Siasia And Integrity of Football: Application of Deterrence Theory of Criminal Jurisprudence Taken Too Far?

Siasia And Integrity of Football: Application of Deterrence Theory of Criminal Jurisprudence Taken Too Far?

By Steve Austin Nwabueze
It has been a popular notion throughout the ages that fear of punishment can reduce or eliminate undesirable behavior. This notion has always been popular among criminal justice thinkers. These ideas have been formalized in several different ways. The utilitarian philosopher Jeremy Bentham is credited with articulating the three elements that must be present if deterrence is to work: The punishment must be administered with celerity, certainty, and appropriate severity. These elements are applied under a type rational choice theory.

Rational choice theory is the simple idea that people think about committing a crime before they do it. If the rewards of the crime outweigh the punishment, then they do the prohibited act. If the punishment is seen as outweighing the rewards, then they do not do it. Sometimes criminologists borrow the phrase “cost-benefit analysis” from economists to describe this sort of decision-making process.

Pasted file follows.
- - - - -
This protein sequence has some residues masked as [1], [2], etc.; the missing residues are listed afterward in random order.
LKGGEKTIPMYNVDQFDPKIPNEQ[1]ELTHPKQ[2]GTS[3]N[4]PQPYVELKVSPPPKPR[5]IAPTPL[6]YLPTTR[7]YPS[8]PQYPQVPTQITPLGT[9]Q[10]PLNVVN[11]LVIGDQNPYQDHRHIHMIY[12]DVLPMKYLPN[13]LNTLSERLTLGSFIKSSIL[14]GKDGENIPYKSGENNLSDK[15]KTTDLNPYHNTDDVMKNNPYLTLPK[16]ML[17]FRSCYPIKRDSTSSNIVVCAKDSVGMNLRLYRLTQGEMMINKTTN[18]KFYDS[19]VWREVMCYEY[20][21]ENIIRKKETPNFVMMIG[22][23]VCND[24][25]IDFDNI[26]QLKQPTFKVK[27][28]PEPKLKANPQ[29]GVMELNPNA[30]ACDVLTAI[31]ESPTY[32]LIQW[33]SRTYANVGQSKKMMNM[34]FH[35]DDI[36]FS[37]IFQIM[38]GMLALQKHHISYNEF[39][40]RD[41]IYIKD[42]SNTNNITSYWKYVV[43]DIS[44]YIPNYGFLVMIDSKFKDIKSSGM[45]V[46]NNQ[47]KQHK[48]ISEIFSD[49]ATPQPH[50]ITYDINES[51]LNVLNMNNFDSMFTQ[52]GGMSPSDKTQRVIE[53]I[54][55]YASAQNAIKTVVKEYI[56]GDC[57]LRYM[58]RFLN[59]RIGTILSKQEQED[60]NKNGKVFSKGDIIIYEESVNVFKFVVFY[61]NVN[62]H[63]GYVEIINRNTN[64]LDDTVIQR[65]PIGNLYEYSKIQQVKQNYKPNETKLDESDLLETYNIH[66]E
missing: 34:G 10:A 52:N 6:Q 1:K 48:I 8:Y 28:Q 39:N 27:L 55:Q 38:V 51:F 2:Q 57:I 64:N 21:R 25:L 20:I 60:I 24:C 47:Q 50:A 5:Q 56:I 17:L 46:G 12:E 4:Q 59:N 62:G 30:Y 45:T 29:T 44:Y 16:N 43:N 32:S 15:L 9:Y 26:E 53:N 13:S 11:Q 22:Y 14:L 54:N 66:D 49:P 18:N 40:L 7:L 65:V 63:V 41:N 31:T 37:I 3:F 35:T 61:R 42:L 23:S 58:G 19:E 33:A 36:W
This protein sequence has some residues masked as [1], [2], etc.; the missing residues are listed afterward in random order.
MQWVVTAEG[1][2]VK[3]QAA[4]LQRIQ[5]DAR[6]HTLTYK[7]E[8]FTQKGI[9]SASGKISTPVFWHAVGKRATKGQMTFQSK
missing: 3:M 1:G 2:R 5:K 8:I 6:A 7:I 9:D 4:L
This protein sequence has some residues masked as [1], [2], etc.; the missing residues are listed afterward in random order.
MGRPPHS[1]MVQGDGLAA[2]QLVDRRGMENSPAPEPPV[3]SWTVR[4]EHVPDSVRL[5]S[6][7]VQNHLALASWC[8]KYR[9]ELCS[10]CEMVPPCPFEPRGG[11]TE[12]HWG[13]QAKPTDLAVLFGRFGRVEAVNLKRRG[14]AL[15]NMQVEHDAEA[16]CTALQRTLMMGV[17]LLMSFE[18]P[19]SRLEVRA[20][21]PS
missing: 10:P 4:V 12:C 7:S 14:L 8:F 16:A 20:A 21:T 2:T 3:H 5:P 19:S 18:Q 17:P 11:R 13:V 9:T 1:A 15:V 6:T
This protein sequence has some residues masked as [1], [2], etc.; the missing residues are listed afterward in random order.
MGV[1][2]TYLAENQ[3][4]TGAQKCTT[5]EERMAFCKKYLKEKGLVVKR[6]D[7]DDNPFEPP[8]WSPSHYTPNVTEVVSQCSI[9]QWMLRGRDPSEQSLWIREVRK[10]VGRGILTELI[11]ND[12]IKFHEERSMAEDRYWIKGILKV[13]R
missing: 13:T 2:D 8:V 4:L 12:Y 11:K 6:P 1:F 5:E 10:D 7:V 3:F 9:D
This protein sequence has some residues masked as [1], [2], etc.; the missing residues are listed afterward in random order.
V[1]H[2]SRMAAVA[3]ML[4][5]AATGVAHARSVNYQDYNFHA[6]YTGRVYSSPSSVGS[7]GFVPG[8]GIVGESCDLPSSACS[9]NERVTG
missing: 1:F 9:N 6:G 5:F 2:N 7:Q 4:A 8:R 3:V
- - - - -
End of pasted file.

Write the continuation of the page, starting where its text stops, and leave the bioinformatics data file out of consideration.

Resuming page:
The world woke up on Friday, August 16, 2019 to learn that a life ban has been imposed on ex Super Eagles and Olympic Eagles coach, Samson Siasia. This development has sent legal shock waves across the continent and especially amongst soccer lovers. In a statement released by the world football governing body at about 18:00 hours Nigerian time, FIFA stated as follows:

“The formal ethics proceedings against Mr. Siasia were initiated on February 11, 2019 and stemmed from an extensive investigation into matches that Mr. Wilson Raj Perumal attempted to manipulate for betting purposes.

“This large-scale investigation was conducted by FIFA via its competent departments and in cooperation with the relevant stakeholders and authorities. In its decision, the adjudicatory chamber found that Mr. Siasia had breached art. 11 (Bribery) of the 2009 edition of the FIFA Code of Ethics and banned him for life from all football-related activities (administrative, sports or any other) at both national and international level. In addition, a fine in the amount of CHF 50,000 has been imposed on Mr Siasia.

“The decision was notified to Mr. Siasia today, the date on which the ban comes into force.”